Today the floors are still strewn with sawdust, there’s a huge cast-iron furnace behind the bar and a motley bunch of tourists, NYU students and old regulars supping the house beer inside. McSorley’s only pours its own ale – light or dark, which famously come in pairs (order one, you get two), served in small, foamy mugs.
Happy Hour: You must be joking.
Drink this: Dark or Light Ale – that’s your only choice: US$5
Next move: Walk to Astor Square (3min), and take the 6 train one-stop to 14th-St Union Sq (2min), then walk up to 18th Street (7–10min). A taxi will be cheaper if there are three or more in your group.
© Mikayel Bartikyan/Shutterstock
7: Old Town Bar (Flatiron District)
45 E 18th St, between Broadway and Park Ave, www.oldtownbar.com
Take a trip back to the Victorian era at this atmospheric bar popular with publishing types and photographers (the Tumblr offices are nearby). Though it opened in 1892, much of the creaking interior is original, including the rickety dumbwaiter, the handsome 55-foot (16.7m) mahogany and marble bar and the monstrously large urinals in the mens' bathroom, fitted in 1910.
Happy Hour: None
Drink this: Blue Point Toasted Lager (US$7)
Next move: Not far this time. Walk a block and half east along 18th Street (3min).
8: Pete’s Tavern (Gramercy)
129 E 18th St, www.petestavern.com
Who exactly was O. Henry? Open since 1864, this former speakeasy now trades unashamedly on its history, which has included such illustrious patrons as O. Henry – it’s just a shame that no one other than NYC lit majors really knows who O. Henry was (the poet wrote “The Gift of the Magi” here in 1904, allegedly – pretend you’ve read it). This is also another place that has a focus on food, but the old bar, with 16 beers on tap, drips with nineteenth-century atmosphere.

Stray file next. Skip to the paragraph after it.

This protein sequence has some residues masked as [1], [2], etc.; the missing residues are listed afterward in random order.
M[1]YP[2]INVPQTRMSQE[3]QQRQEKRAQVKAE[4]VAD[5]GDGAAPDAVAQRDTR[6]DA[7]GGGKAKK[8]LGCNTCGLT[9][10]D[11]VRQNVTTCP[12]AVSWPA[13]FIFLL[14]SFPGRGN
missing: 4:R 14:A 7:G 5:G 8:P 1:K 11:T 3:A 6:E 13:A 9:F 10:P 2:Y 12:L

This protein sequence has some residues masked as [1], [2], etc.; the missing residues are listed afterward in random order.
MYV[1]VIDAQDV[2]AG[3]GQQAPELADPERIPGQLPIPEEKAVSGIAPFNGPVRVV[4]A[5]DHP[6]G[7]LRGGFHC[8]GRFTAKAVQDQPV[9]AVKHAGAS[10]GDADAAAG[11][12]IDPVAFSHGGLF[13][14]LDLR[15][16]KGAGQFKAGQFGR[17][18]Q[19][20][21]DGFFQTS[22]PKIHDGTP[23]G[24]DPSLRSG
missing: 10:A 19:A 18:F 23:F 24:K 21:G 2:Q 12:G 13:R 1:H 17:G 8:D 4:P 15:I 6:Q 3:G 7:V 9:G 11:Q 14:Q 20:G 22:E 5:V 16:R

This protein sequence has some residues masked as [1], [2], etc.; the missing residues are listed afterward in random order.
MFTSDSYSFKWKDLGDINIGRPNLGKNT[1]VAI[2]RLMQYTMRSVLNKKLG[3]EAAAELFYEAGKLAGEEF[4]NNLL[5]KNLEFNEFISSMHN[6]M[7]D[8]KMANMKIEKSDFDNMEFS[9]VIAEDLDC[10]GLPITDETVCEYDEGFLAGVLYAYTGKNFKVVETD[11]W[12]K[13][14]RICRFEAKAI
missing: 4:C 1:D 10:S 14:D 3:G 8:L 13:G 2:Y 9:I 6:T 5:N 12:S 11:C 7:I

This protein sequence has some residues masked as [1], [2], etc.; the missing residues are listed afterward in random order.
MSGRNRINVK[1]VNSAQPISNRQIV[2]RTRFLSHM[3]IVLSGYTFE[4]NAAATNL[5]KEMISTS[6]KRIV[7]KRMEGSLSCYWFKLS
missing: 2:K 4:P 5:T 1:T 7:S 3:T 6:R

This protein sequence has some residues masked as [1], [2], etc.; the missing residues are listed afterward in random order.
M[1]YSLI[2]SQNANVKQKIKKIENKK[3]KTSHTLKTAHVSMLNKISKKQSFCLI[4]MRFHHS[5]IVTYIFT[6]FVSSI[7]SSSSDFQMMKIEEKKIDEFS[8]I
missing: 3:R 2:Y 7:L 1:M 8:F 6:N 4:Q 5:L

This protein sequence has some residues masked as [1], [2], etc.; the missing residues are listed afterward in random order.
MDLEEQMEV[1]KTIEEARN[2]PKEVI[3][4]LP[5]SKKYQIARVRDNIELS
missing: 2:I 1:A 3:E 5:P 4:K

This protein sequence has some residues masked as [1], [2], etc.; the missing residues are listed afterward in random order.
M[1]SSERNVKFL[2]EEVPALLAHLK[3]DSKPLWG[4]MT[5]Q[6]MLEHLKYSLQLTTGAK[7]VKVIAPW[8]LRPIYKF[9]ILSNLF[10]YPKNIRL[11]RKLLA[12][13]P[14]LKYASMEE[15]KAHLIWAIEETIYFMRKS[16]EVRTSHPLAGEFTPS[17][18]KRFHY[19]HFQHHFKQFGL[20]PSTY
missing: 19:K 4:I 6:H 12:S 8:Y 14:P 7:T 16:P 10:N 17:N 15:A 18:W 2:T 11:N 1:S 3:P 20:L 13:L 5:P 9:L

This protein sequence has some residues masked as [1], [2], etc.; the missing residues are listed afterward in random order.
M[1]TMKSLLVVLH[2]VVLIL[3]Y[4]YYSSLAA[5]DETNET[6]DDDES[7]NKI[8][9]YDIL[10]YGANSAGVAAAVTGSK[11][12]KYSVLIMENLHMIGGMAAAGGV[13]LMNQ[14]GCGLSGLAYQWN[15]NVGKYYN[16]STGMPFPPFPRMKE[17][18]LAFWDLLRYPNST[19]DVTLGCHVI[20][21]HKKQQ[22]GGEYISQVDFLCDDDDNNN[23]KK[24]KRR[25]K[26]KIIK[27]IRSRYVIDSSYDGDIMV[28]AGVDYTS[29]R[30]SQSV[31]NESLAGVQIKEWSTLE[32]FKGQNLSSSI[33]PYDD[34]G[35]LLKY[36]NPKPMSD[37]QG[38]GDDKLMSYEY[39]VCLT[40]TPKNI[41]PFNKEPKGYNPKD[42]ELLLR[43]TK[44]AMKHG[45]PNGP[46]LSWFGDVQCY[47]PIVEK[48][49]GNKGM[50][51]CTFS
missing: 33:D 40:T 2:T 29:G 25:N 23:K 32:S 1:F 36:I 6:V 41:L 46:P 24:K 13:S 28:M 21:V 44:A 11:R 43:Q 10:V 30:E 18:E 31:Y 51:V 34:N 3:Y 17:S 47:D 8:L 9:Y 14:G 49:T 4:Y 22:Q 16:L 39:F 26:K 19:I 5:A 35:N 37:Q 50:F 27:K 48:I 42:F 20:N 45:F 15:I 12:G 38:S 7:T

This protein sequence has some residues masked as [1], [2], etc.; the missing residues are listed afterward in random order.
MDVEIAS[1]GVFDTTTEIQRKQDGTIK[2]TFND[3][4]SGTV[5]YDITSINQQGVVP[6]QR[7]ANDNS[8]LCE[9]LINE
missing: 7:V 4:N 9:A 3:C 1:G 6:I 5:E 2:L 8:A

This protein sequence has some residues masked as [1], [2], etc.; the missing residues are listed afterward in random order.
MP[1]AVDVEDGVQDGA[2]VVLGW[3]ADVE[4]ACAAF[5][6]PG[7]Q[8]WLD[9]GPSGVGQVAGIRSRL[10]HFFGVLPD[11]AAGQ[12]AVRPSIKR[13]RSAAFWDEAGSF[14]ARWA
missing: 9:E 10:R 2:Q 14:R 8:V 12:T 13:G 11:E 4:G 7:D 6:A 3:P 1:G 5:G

Happy Hour: None
Drink this: 1864 House Ale, or Pabst (seriously, on draft!); US$7
Next move: Walk back to Union Square (5min) and take the 4 or 5 express to 59th Street (6min); then walk 4 blocks south (5–10min).
9: PJ Clarke’s (Midtown)
915 Third Ave, at E 55th, www.pjclarkes.com
Finally, here’s one Midtown pub within stumbling distance of your Times Square lodgings that has some historic pedigree. Built in 1868 (though the exact date is still disputed), the bar opened around 1884. Mr. Patrick Joseph “Paddy” Clarke purchased it in 1912, and it’s been a regular for a bevy of stars ever since, from Elizabeth Taylor and Richard Harris to Jackie Kennedy and Nat King Cole.
These days its wine selection is better than the beers, though the infamous burger, served with a pickle and a slice of raw onion, is still one of the best in town.
Happy Hour: None
Drink this: Brooklyn Lager or Goose Island (US$6)
Next move: Grab a taxi for the final switch across to the west side (11th Ave at 46th St); US$6.50; 5–10min.
10: Landmark Tavern
626 Eleventh Ave, at W 46th St, www.thelandmarktavern.org
Off the beaten path in Midtown’s western industrial wasteland, this long-established Irish tavern (opened in 1868) offers decent Guinness, shepherd’s pie and Irish soda bread baked fresh every day. Note the sturdy bar, built from a single mahogany tree, and the original speakeasy front door. By this stage of the tour you may well start seeing one of two ghosts said to haunt the pub: a young Irish girl who died on the third floor, and a Confederate soldier who was mortally wounded in a drunken brawl and also passed away upstairs.
Happy Hour: None.
Drink this: Smithwick’s (US$6).
Next move: Landmark is four (but long), stumbling, blocks west of Times Square, where the Disney Store is open till 1am – I’m just saying.
NB: Since the time of writing, the more pub-like Paris Café (1873), another one of the oldest watering holes, has recently been renovated and reopened in the wake of Hurricane Sandy.
Stephen Keeling is the co-author of the Rough Guide to New York.